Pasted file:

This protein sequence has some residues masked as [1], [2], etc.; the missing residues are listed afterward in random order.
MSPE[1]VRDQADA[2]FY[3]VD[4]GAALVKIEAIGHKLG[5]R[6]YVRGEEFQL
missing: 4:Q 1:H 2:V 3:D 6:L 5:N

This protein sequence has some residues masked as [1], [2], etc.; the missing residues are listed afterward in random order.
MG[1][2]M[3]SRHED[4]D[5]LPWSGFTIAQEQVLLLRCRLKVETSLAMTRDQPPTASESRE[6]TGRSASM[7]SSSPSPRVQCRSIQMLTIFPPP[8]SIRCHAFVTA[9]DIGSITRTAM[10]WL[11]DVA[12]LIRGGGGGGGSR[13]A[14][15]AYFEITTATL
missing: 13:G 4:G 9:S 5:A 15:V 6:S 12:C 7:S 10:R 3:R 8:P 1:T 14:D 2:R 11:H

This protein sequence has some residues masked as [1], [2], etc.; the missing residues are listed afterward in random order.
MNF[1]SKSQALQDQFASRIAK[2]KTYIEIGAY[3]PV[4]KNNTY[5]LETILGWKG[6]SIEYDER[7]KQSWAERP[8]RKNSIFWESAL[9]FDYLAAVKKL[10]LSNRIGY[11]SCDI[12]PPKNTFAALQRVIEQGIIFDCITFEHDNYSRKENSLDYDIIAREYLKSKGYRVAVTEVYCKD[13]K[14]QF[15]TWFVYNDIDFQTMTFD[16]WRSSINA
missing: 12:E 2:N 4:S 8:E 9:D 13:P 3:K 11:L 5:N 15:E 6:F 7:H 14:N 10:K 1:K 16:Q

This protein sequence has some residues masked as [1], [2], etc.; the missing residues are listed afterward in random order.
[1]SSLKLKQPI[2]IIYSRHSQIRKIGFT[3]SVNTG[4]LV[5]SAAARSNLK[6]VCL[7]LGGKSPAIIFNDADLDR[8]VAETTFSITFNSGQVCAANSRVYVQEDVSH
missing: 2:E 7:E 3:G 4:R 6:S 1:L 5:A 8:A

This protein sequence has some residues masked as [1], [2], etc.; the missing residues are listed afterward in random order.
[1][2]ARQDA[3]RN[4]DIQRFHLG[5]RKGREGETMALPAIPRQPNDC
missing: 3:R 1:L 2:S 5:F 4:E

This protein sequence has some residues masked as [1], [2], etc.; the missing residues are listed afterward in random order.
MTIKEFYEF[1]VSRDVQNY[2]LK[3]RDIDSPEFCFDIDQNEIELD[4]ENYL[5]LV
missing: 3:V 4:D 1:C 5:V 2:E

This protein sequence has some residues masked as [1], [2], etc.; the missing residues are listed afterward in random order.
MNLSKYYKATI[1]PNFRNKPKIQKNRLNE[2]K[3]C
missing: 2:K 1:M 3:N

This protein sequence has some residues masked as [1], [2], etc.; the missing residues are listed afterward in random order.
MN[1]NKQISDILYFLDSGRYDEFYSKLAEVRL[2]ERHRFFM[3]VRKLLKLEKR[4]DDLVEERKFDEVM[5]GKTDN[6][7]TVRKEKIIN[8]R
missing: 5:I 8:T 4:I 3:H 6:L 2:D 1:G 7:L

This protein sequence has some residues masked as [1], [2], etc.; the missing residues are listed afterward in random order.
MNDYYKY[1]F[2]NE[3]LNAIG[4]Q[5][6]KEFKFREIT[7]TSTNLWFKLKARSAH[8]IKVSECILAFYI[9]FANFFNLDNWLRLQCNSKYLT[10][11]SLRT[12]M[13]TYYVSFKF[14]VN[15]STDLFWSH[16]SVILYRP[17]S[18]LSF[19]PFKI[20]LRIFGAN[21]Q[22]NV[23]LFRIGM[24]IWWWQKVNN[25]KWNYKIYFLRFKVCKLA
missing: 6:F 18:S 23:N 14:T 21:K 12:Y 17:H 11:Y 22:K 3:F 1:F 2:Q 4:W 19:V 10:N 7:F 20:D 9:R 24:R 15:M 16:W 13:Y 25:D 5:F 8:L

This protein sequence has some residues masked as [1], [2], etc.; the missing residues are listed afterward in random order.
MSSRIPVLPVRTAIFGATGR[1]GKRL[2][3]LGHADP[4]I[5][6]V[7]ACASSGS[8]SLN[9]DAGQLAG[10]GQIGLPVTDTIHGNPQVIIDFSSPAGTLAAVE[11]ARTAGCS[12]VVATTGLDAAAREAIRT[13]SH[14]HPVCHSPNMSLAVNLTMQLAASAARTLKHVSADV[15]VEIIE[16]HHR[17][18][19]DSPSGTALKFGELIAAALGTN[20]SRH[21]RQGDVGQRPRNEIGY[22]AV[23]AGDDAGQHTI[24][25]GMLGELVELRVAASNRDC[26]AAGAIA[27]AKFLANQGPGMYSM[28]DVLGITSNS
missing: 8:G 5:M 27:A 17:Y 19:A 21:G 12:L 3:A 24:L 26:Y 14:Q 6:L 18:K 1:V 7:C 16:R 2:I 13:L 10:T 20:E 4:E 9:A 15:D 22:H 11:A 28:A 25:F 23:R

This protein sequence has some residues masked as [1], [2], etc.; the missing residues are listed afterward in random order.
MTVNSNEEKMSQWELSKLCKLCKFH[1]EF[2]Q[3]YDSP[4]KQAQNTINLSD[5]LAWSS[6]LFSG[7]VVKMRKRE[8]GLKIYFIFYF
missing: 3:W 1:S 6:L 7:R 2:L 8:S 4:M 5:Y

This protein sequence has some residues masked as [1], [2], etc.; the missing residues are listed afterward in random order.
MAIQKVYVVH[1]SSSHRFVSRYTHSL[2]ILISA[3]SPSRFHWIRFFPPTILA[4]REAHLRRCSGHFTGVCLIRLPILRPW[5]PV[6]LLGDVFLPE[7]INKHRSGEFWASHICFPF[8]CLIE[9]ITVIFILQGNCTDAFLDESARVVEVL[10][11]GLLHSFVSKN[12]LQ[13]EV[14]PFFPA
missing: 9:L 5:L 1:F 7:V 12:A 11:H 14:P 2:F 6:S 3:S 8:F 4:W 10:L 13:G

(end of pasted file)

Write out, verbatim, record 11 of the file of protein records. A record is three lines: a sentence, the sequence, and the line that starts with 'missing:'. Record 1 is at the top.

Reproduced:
This protein sequence has some residues masked as [1], [2], etc.; the missing residues are listed afterward in random order.
MTVNSNEEKMSQWELSKLCKLCKFH[1]EF[2]Q[3]YDSP[4]KQAQNTINLSD[5]LAWSS[6]LFSG[7]VVKMRKRE[8]GLKIYFIFYF
missing: 3:W 1:S 6:L 7:R 2:L 8:S 4:M 5:Y